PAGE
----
The Day God Walked Away


The Day God Walked Away is the latest film release to cover the Rwanda genocide of April and May 1994. Directed by Philipe Van Leeuw, the film follows the story of Jacqueline, a tutsi, played by Rwandan pop star Ruth Niere, as she is left behind by the family she was nannying for, as they escaped before the genocide. Van Leeuw explains the story behind the film,

“Some friends of mine returned from Rwanda following the emergency evacuation… Before they left, they hid Jacqueline, their children’s Rwandan nanny, in the attic of their house in Kigali, hoping that she would escape the massacre. They never knew what became of her.” link

The film is currently running at the Toronto Film Festival. The IndieWire blog gives it (mostly) a thumbs up,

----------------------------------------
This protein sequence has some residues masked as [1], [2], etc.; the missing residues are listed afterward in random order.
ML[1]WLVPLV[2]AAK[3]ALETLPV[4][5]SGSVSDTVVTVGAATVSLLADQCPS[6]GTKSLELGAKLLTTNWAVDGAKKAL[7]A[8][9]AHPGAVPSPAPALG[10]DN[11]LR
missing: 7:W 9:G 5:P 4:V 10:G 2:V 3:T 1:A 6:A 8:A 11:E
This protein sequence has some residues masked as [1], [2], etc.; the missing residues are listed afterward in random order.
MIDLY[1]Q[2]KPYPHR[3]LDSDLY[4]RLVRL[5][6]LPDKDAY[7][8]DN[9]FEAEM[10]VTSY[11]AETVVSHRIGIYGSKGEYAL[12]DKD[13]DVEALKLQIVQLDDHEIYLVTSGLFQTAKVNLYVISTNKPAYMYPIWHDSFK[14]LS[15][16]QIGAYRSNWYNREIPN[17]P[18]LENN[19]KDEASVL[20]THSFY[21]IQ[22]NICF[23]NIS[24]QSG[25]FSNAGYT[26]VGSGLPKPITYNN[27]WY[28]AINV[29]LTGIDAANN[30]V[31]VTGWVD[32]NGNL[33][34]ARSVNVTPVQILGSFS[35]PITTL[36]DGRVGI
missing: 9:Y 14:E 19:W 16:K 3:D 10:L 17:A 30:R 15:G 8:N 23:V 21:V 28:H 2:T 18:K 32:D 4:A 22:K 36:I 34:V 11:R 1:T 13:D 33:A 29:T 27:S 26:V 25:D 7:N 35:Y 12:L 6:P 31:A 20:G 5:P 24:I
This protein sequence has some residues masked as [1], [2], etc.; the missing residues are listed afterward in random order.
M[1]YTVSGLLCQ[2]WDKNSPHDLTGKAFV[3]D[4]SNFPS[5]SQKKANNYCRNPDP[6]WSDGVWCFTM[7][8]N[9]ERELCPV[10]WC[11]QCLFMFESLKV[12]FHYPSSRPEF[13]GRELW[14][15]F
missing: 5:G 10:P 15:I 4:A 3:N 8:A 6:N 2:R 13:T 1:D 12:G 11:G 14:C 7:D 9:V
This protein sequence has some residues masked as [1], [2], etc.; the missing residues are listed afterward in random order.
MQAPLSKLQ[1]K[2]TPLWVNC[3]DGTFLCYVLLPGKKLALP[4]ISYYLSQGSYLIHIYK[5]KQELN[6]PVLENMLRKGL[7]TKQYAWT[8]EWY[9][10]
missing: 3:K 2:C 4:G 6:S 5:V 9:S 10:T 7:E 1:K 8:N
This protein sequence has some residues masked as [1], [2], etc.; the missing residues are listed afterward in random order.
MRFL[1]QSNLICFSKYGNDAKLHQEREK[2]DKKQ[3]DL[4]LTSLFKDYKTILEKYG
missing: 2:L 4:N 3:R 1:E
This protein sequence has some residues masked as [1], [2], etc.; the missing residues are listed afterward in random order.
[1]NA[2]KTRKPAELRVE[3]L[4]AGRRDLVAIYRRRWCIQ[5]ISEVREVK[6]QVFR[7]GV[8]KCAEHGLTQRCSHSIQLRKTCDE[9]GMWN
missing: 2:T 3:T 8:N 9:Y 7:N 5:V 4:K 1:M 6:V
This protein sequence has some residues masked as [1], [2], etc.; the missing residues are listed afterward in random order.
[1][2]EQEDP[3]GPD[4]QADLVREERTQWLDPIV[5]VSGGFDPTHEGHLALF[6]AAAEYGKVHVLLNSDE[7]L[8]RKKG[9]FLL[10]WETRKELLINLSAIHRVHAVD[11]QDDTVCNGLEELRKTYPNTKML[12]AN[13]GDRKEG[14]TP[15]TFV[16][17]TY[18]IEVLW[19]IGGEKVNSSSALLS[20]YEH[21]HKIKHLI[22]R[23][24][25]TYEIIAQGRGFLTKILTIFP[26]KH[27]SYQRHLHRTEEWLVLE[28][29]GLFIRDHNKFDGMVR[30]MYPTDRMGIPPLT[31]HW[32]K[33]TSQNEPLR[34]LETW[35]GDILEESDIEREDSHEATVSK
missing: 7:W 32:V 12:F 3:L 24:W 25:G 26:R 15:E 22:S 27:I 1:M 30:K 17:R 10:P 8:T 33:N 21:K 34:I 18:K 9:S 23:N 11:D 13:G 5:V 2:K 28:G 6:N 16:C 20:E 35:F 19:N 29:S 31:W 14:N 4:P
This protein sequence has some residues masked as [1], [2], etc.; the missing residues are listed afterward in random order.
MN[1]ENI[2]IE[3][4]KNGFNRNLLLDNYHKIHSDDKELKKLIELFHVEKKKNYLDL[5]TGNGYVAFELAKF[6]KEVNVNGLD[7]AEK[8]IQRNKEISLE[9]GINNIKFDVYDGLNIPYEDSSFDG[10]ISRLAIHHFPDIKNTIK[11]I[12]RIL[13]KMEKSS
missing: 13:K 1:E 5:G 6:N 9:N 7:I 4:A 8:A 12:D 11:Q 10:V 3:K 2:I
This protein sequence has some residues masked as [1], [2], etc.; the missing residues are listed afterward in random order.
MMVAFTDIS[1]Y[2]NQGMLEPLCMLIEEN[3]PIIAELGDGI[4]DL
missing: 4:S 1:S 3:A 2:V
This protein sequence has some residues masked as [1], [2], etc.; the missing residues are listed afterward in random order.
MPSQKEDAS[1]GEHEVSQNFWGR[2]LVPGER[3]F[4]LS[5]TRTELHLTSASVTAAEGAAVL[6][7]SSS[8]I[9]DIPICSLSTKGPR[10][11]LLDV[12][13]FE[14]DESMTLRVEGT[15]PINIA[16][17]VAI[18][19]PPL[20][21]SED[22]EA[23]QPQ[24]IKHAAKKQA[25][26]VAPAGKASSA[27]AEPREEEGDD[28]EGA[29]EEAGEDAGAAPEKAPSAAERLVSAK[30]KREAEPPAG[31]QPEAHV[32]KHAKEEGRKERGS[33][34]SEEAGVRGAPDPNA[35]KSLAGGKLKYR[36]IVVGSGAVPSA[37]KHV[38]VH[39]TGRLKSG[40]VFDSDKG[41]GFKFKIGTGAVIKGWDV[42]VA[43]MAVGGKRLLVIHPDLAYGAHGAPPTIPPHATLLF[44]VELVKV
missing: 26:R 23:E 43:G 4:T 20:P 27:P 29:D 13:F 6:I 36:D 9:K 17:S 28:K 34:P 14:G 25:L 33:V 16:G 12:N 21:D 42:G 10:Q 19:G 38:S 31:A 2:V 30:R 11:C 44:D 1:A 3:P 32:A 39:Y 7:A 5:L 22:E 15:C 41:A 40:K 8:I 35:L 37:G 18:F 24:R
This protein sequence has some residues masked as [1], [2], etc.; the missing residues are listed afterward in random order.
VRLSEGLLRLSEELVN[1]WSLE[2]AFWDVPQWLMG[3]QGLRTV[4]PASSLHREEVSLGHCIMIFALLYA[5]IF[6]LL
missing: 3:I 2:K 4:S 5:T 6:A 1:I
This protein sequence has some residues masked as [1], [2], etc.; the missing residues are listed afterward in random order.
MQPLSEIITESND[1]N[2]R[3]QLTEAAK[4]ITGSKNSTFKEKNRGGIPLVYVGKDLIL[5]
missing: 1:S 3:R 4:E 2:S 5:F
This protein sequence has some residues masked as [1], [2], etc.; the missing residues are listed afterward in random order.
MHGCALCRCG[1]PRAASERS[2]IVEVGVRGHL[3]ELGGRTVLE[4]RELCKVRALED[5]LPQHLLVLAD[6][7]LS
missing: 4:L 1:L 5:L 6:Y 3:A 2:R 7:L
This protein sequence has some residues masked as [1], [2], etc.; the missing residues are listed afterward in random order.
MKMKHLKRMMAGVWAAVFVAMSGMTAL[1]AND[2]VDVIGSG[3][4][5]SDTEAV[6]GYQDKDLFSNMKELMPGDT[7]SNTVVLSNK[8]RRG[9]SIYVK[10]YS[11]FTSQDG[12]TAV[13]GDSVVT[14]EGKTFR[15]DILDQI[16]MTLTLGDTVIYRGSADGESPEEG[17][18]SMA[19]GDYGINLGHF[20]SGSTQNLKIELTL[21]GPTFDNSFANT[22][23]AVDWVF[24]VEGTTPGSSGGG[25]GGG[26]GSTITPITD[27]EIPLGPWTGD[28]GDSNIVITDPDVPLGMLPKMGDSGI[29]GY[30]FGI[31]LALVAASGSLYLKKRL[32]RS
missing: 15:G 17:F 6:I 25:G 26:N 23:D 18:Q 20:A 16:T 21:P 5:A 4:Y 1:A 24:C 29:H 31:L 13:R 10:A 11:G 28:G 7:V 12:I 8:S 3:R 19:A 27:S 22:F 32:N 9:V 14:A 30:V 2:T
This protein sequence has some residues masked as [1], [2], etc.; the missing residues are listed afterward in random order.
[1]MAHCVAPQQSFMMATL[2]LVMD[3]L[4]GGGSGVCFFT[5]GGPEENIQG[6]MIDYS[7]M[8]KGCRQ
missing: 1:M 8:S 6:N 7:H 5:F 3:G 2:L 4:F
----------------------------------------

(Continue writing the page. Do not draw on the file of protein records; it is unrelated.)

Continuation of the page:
While the film ostensibly has the same problem shared by so many of its predecessors—mainly that it was not made by an African (or Rwandan) filmmaker and therefore suffers a little from an “outsider seeking to honor the reality of the victims” complex without a primary emotional knowledge of the depth of cultural meaning embodied in the genocidal reality—van Leeuw goes much further than most other filmmakers at taking the devastation from the realm of the surreal question of “how could this happen” to the more relevant cinematic issue of the experience itself. As such, van Leeuw honors the best of cinema by giving voice to the feelings of the victim and bringing the power of emotioal memory to bear on every single moment; the trauma suffered by Jacqueline is only one experience among a million, but van Leeuw makes sure it is precise and, most importantly, deeply felt. link

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